ternary operator ?: suggestion


(Chéyo Jiménez) #1

Would you consider replacing the C style ?: ternary operator to something
that does not use the question mark and colon ?

The use of "?" can be confusing when speed reading code with optionals.

Consider this code as somebody learning swift as their first language.

let result = !condition ? 1 : 2

Some alternatives:

Haskel

if predicate then expr1 else expr2

Python

result = x if a > b else y

The advantage of not using the question mark is that the language will be
more consistency on the use of "?" to mean only optionals.

References:
https://devforums.apple.com/message/1020139#1020139
https://github.com/rust-lang/rust/issues/1698#issuecomment-3705066


(Dan Appel) #2

I agree that ternary can make code unreadable, especially so with the ‘?’.
I personally like the Haskel option the most, but it introduces a new
keyword ‘then’, which isn’t great either. Python’s "y if x else z" is
therefore, in my opinion, the best alternative.

Also, I found it interesting how split the Rust community was about
removing the ternary operator.

···


Dan Appel

On Thu, Dec 3, 2015 at 7:58 PM J. Cheyo Jimenez <cheyo@masters3d.com> wrote:

Would you consider replacing the C style ?: ternary operator to something
that does not use the question mark and colon ?

The use of "?" can be confusing when speed reading code with optionals.

Consider this code as somebody learning swift as their first language.

let result = !condition ? 1 : 2

Some alternatives:

Haskel

if predicate then expr1 else expr2

Python

result = x if a > b else y

The advantage of not using the question mark is that the language will be
more consistency on the use of "?" to mean only optionals.

References:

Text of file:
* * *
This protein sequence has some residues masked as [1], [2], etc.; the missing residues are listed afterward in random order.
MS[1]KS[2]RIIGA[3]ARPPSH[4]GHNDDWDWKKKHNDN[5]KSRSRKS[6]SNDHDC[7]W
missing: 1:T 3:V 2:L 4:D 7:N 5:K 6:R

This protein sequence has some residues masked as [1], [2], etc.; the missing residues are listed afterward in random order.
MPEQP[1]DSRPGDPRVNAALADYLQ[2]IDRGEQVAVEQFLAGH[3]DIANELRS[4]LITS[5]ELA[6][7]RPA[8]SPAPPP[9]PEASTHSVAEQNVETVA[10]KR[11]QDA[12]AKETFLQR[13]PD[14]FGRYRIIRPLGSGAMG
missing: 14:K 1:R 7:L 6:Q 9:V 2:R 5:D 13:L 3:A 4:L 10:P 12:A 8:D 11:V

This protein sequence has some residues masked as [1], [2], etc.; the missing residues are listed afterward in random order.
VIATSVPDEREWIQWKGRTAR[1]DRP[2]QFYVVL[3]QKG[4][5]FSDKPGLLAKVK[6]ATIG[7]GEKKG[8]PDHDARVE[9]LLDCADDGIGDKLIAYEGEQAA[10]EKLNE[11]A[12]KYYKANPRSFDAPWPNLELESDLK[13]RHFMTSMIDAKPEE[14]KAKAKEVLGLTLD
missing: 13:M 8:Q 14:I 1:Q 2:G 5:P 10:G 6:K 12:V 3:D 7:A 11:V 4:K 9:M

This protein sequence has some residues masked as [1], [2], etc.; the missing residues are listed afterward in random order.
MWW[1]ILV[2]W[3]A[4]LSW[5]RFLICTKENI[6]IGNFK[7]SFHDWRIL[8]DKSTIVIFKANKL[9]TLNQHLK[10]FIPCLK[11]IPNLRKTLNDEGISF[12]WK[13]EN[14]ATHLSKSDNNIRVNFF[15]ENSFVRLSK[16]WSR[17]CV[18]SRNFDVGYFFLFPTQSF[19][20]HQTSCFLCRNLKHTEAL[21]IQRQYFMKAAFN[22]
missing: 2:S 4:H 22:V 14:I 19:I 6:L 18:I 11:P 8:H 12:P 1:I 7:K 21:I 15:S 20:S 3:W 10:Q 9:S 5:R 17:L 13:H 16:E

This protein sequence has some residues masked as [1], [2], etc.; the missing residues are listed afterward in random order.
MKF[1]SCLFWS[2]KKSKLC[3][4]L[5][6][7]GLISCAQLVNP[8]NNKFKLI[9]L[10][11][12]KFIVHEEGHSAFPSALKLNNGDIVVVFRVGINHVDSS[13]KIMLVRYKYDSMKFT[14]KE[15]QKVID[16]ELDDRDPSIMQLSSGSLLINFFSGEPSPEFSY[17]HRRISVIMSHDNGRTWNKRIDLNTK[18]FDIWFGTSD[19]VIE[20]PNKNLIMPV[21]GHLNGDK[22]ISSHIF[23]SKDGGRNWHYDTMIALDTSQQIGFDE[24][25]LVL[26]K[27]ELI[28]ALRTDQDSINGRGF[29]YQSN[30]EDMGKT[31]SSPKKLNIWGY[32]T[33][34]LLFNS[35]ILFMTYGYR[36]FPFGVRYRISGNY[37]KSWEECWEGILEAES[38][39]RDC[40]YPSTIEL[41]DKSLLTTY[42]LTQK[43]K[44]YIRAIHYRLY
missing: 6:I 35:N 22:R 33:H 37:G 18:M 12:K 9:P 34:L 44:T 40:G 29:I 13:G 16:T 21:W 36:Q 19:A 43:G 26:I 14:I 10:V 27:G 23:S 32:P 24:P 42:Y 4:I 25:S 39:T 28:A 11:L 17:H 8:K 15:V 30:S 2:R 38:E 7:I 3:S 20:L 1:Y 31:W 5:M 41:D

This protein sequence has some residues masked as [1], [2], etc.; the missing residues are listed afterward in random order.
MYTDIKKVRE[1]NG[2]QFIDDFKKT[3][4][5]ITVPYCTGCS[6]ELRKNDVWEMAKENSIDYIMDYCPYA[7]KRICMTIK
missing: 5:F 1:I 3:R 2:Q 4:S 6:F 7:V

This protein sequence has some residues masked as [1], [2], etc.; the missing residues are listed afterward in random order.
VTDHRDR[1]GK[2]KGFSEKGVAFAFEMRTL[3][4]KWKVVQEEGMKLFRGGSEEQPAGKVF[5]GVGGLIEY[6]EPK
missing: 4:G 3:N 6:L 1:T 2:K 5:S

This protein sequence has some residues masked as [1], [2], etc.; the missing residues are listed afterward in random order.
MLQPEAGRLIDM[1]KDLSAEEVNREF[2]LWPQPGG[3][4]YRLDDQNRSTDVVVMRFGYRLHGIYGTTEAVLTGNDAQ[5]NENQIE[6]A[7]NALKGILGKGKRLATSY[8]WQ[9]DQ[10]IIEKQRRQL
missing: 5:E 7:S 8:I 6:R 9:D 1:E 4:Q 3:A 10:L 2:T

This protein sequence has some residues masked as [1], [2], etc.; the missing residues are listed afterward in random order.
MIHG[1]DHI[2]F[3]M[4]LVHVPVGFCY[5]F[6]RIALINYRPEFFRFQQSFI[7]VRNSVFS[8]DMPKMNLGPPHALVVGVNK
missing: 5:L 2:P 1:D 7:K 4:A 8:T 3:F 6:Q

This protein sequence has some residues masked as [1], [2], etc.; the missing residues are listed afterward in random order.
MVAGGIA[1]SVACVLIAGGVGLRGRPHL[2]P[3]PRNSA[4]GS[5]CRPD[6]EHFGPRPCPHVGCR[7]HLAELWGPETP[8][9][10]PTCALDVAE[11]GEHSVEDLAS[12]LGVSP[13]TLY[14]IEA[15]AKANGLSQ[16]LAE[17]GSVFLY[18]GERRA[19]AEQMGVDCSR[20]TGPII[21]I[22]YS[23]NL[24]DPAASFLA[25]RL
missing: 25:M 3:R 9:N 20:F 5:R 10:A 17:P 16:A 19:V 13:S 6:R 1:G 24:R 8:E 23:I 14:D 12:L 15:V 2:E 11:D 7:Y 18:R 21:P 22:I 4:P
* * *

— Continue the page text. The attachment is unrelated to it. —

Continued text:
https://devforums.apple.com/message/1020139#1020139
https://github.com/rust-lang/rust/issues/1698#issuecomment-3705066
_______________________________________________
swift-evolution mailing list
swift-evolution@swift.org
https://lists.swift.org/mailman/listinfo/swift-evolution


(Sean Heber) #3

I agree that using ? for ternary feels.. uncomfortable in Swift. I wouldn't mind seeing Python-style or just eliminating it entirely in favor of simplicity.

l8r
Sean

···

On Dec 3, 2015, at 10:48 PM, Dan Appel <dan.appel00@gmail.com> wrote:

I agree that ternary can make code unreadable, especially so with the ‘?’. I personally like the Haskel option the most, but it introduces a new keyword ‘then’, which isn’t great either. Python’s "y if x else z" is therefore, in my opinion, the best alternative.

Also, I found it interesting how split the Rust community was about removing the ternary operator.


Dan Appel

On Thu, Dec 3, 2015 at 7:58 PM J. Cheyo Jimenez <cheyo@masters3d.com> wrote:
Would you consider replacing the C style ?: ternary operator to something that does not use the question mark and colon ?

The use of "?" can be confusing when speed reading code with optionals.

Consider this code as somebody learning swift as their first language.
let result = !condition ? 1 : 2

Some alternatives:

Haskel
if predicate then expr1 else expr2
Python
result = x if a > b else y
The advantage of not using the question mark is that the language will be more consistency on the use of "?" to mean only optionals.

References:
https://devforums.apple.com/message/1020139#1020139
https://github.com/rust-lang/rust/issues/1698#issuecomment-3705066
_______________________________________________
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https://lists.swift.org/mailman/listinfo/swift-evolution

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https://lists.swift.org/mailman/listinfo/swift-evolution


(David Hart) #4

I also tend to agree but I don't like the ordering in the Python version and would rather see the introduction of the then keyword

···

On 04 Dec 2015, at 06:08, Sean Heber <sean@fifthace.com> wrote:

I agree that using ? for ternary feels.. uncomfortable in Swift. I wouldn't mind seeing Python-style or just eliminating it entirely in favor of simplicity.

l8r
Sean

On Dec 3, 2015, at 10:48 PM, Dan Appel <dan.appel00@gmail.com> wrote:

I agree that ternary can make code unreadable, especially so with the ‘?’. I personally like the Haskel option the most, but it introduces a new keyword ‘then’, which isn’t great either. Python’s "y if x else z" is therefore, in my opinion, the best alternative.